Citrix DaaS improves the process of reporting cloud build failures for the Google Cloud service. This service runs builds on the Google Cloud. Citrix DaaS creates a storage bucket named citrix-mcs-cloud-build-logs-{region}-{5 random characters} where the Google Cloud services captures build log information. An option is set on this bucket that deletes the contents after a period of 30 days. This process requires that the service account used for the connection has Google Cloud permissions set to storage.buckets.update. If the service account does not have this permission, Citrix DaaS ignores errors and proceeds with the catalog creation process. Without this permission, the size of the build logs increases and requires manual cleanup.

Enable private Google access

When a VM lacks an external IP address assigned to its network interface, packets are only sent to other internal IP addresses destinations. When you enable private access, the VM connects to the set of external IP addresses used by the Google API and associated services.

Note:

Whether private Google access is enabled, all VMs that are with and without public IP addresses, must be able to access Google Public APIs, especially if third-party networking appliances have been installed in the environment.

To ensure that a VM in your subnet can access the Google APIs without a public IP address for MCS provisioning:

  1. In Google Cloud, access the VPC network configuration.
  2. In the Subnet details screen, turn on Private Google access.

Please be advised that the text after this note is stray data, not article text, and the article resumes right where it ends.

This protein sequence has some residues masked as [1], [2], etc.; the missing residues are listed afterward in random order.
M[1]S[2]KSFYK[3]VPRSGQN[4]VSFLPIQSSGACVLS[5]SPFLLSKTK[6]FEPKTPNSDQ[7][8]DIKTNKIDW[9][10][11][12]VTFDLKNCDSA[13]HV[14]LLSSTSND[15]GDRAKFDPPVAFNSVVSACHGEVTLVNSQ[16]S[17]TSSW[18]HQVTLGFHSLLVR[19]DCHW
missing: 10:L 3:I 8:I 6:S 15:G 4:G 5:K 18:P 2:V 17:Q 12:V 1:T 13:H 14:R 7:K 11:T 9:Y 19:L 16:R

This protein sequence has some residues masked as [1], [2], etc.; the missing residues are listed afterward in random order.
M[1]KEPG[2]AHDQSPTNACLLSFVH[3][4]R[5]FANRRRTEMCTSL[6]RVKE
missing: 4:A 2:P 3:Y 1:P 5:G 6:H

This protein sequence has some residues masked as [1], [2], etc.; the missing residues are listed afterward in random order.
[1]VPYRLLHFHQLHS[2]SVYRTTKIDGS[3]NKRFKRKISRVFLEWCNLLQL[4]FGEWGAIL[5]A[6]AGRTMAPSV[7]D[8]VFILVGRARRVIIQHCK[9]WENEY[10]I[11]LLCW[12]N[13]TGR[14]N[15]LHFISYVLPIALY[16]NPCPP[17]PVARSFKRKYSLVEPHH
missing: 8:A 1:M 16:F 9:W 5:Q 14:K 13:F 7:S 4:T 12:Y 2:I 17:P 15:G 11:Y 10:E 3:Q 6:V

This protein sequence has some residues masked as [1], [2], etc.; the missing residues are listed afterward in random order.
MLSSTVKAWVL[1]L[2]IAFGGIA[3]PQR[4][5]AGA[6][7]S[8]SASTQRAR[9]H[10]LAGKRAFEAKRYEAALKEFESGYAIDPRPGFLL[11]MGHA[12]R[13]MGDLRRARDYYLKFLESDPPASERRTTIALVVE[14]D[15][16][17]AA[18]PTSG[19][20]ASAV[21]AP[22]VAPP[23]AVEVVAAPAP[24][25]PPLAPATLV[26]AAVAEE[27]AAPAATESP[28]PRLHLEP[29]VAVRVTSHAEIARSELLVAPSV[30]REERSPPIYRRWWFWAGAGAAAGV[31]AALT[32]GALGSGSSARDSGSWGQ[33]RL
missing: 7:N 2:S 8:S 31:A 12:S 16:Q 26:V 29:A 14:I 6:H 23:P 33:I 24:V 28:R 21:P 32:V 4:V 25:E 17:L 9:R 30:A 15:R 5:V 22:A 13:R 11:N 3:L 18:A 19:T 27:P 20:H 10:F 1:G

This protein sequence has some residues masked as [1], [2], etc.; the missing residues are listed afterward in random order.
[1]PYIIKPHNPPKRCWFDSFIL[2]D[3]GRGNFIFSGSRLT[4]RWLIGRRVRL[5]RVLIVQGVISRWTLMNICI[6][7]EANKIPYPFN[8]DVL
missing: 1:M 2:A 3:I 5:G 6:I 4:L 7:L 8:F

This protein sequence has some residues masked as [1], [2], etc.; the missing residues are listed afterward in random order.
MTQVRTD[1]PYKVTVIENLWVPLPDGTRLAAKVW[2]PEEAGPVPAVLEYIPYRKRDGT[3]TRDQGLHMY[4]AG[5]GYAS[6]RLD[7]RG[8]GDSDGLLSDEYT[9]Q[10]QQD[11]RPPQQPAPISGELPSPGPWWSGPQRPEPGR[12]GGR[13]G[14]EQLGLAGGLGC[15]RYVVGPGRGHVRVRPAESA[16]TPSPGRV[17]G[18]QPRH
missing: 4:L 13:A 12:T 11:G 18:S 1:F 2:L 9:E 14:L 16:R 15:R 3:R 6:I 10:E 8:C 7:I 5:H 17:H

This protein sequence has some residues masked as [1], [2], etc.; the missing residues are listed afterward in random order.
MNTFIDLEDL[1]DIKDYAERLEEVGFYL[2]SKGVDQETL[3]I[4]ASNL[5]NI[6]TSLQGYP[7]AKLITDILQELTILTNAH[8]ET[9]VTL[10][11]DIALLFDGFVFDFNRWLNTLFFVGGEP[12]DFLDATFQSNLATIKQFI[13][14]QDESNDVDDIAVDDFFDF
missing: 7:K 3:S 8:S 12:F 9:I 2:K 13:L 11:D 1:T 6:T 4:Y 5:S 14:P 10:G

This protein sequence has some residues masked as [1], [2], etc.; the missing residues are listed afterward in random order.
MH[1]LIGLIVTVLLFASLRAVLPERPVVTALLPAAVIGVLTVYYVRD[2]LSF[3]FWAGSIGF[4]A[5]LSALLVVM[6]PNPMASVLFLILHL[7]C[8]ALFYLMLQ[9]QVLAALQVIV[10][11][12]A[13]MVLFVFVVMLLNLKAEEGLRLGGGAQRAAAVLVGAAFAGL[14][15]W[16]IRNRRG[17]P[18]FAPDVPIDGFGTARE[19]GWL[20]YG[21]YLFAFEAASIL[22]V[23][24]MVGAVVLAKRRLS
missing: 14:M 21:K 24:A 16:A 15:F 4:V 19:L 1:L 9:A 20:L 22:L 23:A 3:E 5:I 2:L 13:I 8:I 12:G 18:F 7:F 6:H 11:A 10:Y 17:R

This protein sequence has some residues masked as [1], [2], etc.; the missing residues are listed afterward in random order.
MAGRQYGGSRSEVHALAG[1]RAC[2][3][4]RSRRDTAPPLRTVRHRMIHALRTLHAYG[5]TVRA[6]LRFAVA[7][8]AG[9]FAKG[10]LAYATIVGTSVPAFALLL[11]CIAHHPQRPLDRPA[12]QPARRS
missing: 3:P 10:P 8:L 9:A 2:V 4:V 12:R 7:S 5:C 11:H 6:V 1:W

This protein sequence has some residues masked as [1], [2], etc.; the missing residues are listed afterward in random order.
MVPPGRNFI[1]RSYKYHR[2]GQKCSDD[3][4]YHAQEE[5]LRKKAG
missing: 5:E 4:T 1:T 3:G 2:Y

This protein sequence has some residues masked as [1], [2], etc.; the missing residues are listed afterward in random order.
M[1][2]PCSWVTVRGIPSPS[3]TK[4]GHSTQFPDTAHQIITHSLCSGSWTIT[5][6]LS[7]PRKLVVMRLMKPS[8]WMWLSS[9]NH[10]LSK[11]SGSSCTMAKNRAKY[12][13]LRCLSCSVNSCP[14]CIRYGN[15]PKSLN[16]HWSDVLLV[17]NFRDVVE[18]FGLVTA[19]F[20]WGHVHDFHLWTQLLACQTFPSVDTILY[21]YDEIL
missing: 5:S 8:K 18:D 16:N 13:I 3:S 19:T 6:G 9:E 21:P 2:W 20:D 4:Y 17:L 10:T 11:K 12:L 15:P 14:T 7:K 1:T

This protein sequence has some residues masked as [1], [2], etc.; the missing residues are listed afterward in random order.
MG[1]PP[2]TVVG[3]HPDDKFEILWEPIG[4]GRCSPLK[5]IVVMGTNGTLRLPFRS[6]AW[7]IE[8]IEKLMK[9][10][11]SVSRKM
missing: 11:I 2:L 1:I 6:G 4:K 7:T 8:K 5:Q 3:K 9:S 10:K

Private Google access

For more information, see Configuring Private Google Access.

Important:

If your network is configured to prevent VM access to the Internet, ensure that your organization assumes the risks associated with enabling Private Google access for the subnet to which the VM is connected.

Add a connection

In the Full Configuration interface, follow the guidance in Create a connection and resources. The following description guides you through setting up a hosting connection:

  1. From Manage > Full Configuration, select Hosting in the left pane.

  2. Select Add Connection and Resources in the action bar.

  3. On the Connection page, select Create a new Connection and Citrix provisioning tools, and then select Next.

    • Zone name. Select a zone (equivalent to a resource location) where you want your host resources to reside. Zones are created automatically when you create a resource location and add a Cloud Connector to it. For more information, see Zones.
    • Connection type. Select Google Cloud from the menu.
    • Service account key. Import the key contained in your Google credential file (.json). To do so, locate your credential file, open the file with Notepad (or any text editor), and then copy the content. After that, return to the Connection page, select Import key, paste the content, and then select Save.
    • Service account ID. The field automatically populates with the information from the imported key.
    • Connection name. Type a name for the connection.
  4. On the Region page, select a project name from the menu, select a region containing the resources you want to use, and then select Next.

  5. On the Network page, type a name for the resources, select a virtual network from the menu, select a subset, and then select Next. The resource name helps identify the region and network combination. Virtual networks with the (Shared) suffix appended to their name represent shared VPCs. If you configure a subnet-level IAM role for a shared VPC, only specific subnets of the shared VPC appear on the subnet list.

    Note:

    • The resource name can contain 1–64 characters, and cannot contain only blank spaces or the characters \ / ; : # . * ? = < > | [ ] { } " ' ( ) ' ).
  6. On the Summary page, confirm the information and then select Finish to exit the Add Connection and Resources window.